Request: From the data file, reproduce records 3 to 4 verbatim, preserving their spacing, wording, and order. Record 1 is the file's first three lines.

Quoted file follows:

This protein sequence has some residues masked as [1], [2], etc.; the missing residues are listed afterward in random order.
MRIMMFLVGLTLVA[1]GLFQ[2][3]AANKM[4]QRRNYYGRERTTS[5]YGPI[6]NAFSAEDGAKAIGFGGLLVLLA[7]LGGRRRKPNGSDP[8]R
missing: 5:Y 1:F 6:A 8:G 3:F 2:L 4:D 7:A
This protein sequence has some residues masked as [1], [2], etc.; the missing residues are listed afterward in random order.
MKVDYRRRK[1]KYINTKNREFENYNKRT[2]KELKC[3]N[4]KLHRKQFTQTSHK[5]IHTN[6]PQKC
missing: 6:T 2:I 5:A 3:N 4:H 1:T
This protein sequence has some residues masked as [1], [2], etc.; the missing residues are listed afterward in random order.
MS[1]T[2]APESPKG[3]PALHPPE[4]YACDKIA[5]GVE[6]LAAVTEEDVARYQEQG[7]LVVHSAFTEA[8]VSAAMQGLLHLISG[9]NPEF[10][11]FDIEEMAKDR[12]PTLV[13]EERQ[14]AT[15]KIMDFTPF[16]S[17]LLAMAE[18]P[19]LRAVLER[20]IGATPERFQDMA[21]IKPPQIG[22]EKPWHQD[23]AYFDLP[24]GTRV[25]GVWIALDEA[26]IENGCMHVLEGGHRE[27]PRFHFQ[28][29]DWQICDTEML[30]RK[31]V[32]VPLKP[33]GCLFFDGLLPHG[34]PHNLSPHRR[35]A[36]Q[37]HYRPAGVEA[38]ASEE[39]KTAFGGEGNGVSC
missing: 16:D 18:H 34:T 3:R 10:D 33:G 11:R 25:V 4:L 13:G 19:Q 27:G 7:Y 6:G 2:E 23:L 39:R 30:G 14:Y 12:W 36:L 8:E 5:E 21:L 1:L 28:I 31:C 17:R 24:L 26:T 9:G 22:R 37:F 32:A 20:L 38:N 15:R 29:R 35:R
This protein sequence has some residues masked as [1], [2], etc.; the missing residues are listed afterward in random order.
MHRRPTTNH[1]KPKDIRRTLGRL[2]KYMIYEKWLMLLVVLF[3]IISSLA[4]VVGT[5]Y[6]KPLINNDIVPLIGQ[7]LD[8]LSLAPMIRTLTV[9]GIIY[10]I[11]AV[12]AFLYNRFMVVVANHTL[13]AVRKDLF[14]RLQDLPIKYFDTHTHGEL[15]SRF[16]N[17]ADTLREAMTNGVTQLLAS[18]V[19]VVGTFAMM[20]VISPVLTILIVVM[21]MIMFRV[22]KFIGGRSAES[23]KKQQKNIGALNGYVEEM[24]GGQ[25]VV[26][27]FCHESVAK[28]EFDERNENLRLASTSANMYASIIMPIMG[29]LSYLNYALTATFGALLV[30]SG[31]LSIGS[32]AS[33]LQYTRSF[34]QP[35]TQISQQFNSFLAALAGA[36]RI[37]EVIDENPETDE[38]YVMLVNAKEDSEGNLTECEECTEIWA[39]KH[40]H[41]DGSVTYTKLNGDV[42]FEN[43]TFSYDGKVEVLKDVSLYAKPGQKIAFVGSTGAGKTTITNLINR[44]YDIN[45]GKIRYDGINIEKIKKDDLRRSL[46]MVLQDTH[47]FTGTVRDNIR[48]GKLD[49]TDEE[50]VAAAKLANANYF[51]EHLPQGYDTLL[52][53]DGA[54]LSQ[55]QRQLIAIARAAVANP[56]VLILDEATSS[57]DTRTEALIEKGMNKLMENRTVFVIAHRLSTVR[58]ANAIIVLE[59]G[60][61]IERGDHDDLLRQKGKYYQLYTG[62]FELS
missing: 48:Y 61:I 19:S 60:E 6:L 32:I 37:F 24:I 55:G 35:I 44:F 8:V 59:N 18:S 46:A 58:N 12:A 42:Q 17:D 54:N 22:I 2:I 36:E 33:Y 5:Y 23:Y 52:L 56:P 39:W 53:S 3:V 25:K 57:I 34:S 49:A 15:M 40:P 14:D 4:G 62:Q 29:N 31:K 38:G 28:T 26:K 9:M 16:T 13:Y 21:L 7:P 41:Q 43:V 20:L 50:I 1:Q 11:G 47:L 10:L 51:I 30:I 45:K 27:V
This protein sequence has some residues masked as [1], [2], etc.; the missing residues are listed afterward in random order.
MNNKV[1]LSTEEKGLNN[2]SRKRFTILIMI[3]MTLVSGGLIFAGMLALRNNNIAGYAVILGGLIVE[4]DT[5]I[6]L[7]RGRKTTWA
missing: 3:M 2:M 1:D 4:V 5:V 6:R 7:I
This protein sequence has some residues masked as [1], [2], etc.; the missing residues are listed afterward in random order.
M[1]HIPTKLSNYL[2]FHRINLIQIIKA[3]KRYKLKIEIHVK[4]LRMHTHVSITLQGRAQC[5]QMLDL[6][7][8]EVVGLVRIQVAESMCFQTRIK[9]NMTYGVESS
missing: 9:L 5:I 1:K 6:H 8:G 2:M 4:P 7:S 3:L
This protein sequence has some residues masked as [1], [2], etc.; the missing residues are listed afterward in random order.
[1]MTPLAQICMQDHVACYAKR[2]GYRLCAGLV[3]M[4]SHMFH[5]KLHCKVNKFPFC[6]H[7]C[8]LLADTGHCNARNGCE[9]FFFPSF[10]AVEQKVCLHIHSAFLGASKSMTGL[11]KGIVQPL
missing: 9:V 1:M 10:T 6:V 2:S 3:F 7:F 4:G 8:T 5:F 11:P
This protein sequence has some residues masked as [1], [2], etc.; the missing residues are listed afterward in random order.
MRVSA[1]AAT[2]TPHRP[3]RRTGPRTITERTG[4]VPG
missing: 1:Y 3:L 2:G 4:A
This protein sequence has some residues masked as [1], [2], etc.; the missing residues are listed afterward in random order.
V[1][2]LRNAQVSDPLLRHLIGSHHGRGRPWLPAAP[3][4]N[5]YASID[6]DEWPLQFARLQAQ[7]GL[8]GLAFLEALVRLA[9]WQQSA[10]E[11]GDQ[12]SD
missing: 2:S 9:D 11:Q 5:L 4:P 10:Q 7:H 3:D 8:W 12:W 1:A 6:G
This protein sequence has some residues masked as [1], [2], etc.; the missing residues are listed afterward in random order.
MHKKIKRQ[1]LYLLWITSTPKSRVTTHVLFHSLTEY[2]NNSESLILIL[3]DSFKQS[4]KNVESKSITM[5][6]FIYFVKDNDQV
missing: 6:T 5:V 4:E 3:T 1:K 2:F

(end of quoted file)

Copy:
This protein sequence has some residues masked as [1], [2], etc.; the missing residues are listed afterward in random order.
MS[1]T[2]APESPKG[3]PALHPPE[4]YACDKIA[5]GVE[6]LAAVTEEDVARYQEQG[7]LVVHSAFTEA[8]VSAAMQGLLHLISG[9]NPEF[10][11]FDIEEMAKDR[12]PTLV[13]EERQ[14]AT[15]KIMDFTPF[16]S[17]LLAMAE[18]P[19]LRAVLER[20]IGATPERFQDMA[21]IKPPQIG[22]EKPWHQD[23]AYFDLP[24]GTRV[25]GVWIALDEA[26]IENGCMHVLEGGHRE[27]PRFHFQ[28][29]DWQICDTEML[30]RK[31]V[32]VPLKP[33]GCLFFDGLLPHG[34]PHNLSPHRR[35]A[36]Q[37]HYRPAGVEA[38]ASEE[39]KTAFGGEGNGVSC
missing: 16:D 18:H 34:T 3:R 10:D 33:G 11:R 25:V 4:L 13:G 19:Q 27:G 7:Y 6:G 2:E 23:L 39:R 30:G 14:Y 12:W 36:L 8:E 5:E 21:L 1:L 28:I 31:C 17:R 24:L 26:T 9:G 22:R 37:F 32:A 20:L 38:N 15:R 29:R 35:R
This protein sequence has some residues masked as [1], [2], etc.; the missing residues are listed afterward in random order.
MHRRPTTNH[1]KPKDIRRTLGRL[2]KYMIYEKWLMLLVVLF[3]IISSLA[4]VVGT[5]Y[6]KPLINNDIVPLIGQ[7]LD[8]LSLAPMIRTLTV[9]GIIY[10]I[11]AV[12]AFLYNRFMVVVANHTL[13]AVRKDLF[14]RLQDLPIKYFDTHTHGEL[15]SRF[16]N[17]ADTLREAMTNGVTQLLAS[18]V[19]VVGTFAMM[20]VISPVLTILIVVM[21]MIMFRV[22]KFIGGRSAES[23]KKQQKNIGALNGYVEEM[24]GGQ[25]VV[26][27]FCHESVAK[28]EFDERNENLRLASTSANMYASIIMPIMG[29]LSYLNYALTATFGALLV[30]SG[31]LSIGS[32]AS[33]LQYTRSF[34]QP[35]TQISQQFNSFLAALAGA[36]RI[37]EVIDENPETDE[38]YVMLVNAKEDSEGNLTECEECTEIWA[39]KH[40]H[41]DGSVTYTKLNGDV[42]FEN[43]TFSYDGKVEVLKDVSLYAKPGQKIAFVGSTGAGKTTITNLINR[44]YDIN[45]GKIRYDGINIEKIKKDDLRRSL[46]MVLQDTH[47]FTGTVRDNIR[48]GKLD[49]TDEE[50]VAAAKLANANYF[51]EHLPQGYDTLL[52][53]DGA[54]LSQ[55]QRQLIAIARAAVANP[56]VLILDEATSS[57]DTRTEALIEKGMNKLMENRTVFVIAHRLSTVR[58]ANAIIVLE[59]G[60][61]IERGDHDDLLRQKGKYYQLYTG[62]FELS
missing: 48:Y 61:I 19:S 60:E 6:L 32:I 37:F 24:I 55:G 35:I 44:F 8:V 59:N 18:S 46:A 58:N 12:A 42:Q 17:D 54:N 22:I 2:I 36:E 33:Y 5:Y 23:Y 52:L 56:P 39:W 53:S 3:V 25:K 57:I 34:S 49:A 15:M 40:P 14:D 4:G 62:Q 29:N 31:K 38:G 28:T 26:K 9:M 16:T 13:Y 21:L 7:P 41:Q 43:V 20:L 50:I 1:Q 11:G 47:L 10:L 51:I 30:I 45:K 27:V